In The Four Obsessions of an Extraordinary Executive, Pat Lencioni offers another compelling leadership fable. This time, Pat’s focus is on a leader’s role in building a healthy organization—an often overlooked but essential element of business life that is the linchpin of sustained success.
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The key to successful management is to spot a few things that will make a difference in your organization and then concentrate on doing them. Successful organizations are smart and healthy. A smart organization shows its intelligence in its thoughtful strategies, well-designed products and solid financial infrastructure. Healthy organizations are unified, not splintered by politics and infighting. The model in The Four Obsessions of an Extraordinary Executive is further explored in Pat’s latest title, The Advantage
DISCIPLINE 1: BUILD A COHESIVE LEADERSHIP TEAM
The first and most critical step in a healthy organization is creating a cohesive leadership team that is committed to do the ongoing work of developing and maintaining a high-performing team and mastering the five behaviors outlined in The Five Dysfunctions of a Team.Take the Team Assessment to learn how to create a more cohesive team.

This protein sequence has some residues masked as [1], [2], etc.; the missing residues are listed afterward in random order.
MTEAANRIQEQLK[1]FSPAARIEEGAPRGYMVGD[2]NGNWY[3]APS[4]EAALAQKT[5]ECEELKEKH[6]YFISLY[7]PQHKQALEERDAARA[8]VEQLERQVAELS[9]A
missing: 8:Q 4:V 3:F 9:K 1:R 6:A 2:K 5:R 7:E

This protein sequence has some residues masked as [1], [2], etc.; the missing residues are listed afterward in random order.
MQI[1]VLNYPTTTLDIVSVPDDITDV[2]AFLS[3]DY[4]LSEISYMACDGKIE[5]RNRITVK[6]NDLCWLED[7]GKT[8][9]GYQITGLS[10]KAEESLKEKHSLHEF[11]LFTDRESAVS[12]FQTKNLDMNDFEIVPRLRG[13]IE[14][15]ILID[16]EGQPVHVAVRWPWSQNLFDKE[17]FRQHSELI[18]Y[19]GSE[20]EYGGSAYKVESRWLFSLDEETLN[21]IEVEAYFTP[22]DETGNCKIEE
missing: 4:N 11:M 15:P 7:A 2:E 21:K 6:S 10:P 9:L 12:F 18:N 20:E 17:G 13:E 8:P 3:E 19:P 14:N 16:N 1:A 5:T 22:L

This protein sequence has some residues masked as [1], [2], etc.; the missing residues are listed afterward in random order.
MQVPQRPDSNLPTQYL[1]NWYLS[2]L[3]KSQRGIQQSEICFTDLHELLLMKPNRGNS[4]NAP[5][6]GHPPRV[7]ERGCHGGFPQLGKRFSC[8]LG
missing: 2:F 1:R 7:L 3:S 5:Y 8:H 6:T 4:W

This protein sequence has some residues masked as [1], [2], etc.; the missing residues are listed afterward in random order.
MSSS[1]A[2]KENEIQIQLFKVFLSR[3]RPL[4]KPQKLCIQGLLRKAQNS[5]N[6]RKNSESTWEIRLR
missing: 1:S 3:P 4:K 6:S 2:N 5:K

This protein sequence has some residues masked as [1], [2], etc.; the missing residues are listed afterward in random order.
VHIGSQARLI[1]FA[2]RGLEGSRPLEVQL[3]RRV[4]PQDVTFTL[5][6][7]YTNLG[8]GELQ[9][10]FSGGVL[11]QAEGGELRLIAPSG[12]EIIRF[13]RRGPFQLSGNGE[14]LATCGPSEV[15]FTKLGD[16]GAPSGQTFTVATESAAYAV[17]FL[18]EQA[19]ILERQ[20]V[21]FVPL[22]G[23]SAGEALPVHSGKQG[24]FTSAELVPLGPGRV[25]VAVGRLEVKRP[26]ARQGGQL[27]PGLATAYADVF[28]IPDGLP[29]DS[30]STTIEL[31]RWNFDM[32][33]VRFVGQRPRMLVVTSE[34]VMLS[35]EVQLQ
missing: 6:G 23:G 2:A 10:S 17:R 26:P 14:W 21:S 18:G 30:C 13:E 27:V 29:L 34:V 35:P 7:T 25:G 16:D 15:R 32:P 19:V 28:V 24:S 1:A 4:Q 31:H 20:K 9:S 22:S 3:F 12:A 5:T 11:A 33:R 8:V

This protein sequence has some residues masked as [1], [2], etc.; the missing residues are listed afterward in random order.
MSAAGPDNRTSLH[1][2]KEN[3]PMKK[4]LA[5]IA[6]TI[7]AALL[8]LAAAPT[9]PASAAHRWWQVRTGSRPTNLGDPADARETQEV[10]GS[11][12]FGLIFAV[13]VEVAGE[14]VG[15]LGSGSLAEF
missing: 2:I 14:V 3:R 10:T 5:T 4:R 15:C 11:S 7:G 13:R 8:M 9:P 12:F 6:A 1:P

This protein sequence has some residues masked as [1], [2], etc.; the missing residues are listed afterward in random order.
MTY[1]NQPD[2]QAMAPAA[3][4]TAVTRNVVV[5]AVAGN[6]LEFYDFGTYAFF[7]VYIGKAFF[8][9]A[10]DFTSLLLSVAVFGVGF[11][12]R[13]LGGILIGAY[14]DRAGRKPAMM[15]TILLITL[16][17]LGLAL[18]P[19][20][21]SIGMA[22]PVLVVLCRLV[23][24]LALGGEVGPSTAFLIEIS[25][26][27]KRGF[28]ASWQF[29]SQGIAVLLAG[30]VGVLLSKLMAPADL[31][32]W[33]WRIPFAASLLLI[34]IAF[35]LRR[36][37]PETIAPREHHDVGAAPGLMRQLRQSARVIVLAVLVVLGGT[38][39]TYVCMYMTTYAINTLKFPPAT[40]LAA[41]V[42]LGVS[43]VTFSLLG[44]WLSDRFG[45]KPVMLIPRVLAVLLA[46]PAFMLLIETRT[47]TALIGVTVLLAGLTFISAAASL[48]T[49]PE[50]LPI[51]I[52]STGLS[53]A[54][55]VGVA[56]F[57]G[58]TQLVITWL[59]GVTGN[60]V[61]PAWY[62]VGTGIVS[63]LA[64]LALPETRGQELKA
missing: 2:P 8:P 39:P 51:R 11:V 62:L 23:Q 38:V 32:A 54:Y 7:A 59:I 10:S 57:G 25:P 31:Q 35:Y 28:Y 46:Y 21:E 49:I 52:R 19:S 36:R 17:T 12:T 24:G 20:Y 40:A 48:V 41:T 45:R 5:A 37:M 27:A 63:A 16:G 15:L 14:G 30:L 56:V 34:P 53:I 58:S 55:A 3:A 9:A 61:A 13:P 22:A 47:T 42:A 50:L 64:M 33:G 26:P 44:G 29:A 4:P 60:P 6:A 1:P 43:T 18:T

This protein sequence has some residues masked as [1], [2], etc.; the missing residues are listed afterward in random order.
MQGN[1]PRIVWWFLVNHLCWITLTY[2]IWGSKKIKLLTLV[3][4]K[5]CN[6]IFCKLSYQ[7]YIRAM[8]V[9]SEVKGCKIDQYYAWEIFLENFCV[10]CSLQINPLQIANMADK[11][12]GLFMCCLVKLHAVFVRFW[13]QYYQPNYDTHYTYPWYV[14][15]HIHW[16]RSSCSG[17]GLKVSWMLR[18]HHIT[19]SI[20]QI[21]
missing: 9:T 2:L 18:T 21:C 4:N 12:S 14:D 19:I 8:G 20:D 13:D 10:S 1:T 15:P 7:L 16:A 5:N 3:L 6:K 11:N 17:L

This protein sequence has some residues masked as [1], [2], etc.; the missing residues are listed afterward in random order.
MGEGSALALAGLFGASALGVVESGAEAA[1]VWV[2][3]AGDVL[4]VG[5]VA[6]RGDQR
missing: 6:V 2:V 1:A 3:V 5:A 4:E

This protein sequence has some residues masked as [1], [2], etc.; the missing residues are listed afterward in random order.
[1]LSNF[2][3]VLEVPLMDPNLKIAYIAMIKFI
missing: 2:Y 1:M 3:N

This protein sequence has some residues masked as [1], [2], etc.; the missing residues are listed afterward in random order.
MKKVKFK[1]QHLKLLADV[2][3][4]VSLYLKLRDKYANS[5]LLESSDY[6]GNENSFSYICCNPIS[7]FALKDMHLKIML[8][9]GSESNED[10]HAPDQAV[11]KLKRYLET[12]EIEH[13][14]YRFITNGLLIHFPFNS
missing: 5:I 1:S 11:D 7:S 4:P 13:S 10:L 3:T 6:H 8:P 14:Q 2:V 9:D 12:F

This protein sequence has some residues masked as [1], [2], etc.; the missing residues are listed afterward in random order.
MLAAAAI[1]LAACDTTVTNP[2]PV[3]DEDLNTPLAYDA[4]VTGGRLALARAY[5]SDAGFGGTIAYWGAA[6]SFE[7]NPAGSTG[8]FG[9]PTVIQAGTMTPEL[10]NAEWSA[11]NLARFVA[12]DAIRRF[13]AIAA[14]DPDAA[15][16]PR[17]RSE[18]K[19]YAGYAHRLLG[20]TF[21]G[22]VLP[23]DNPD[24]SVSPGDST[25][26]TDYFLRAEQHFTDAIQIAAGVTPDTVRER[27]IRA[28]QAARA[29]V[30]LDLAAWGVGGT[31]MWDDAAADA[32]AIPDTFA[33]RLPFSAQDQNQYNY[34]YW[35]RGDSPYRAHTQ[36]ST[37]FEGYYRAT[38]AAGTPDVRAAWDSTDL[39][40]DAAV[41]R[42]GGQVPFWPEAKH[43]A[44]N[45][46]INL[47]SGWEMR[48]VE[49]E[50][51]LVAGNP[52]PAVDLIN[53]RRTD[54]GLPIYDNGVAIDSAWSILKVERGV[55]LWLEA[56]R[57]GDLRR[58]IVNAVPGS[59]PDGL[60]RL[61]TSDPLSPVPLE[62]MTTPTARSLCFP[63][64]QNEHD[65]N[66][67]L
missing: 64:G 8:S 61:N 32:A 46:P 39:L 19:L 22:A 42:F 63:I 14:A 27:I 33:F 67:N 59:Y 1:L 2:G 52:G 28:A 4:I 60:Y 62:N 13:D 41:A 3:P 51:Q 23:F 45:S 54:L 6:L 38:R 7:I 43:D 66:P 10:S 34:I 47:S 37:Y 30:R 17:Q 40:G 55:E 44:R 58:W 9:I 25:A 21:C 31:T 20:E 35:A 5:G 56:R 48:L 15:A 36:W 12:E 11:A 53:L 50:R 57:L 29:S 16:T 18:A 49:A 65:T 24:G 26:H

DISCIPLINE 2: CREATE CLARITY
Creating clarity at the executive level is essential to building and maintaining a healthy organization. There are six simple but critical questions that need to be answered, eliminating all discrepancies among team members.Use our Six Critical Questions worksheet to help create clarity on your team.
DISCIPLINE 3: OVERCOMMUNICATE CLARITY
Once a leadership team has become cohesive and established clarity around the six critical questions, they need to communicate the answers to employees over and over again. There are specific communication strategies the leadership team can employ to ensure that messaging is consistent and absorbed by employees.Learn more about the importance of communication.
DISCIPLINE 4: REINFORCE CLARITY
For an organization to be healthy, organizational clarity (the six critical questions) must become embedded into the fabric of the organization. Systems in the following areas need to tie to the six questions: Recruiting and hiring, managing performance, compensation and rewards and real-time recognitionAdd clarity to your hiring process with our Hiring Guide. Add clarity to your meetings with our Meeting Advantage online tool.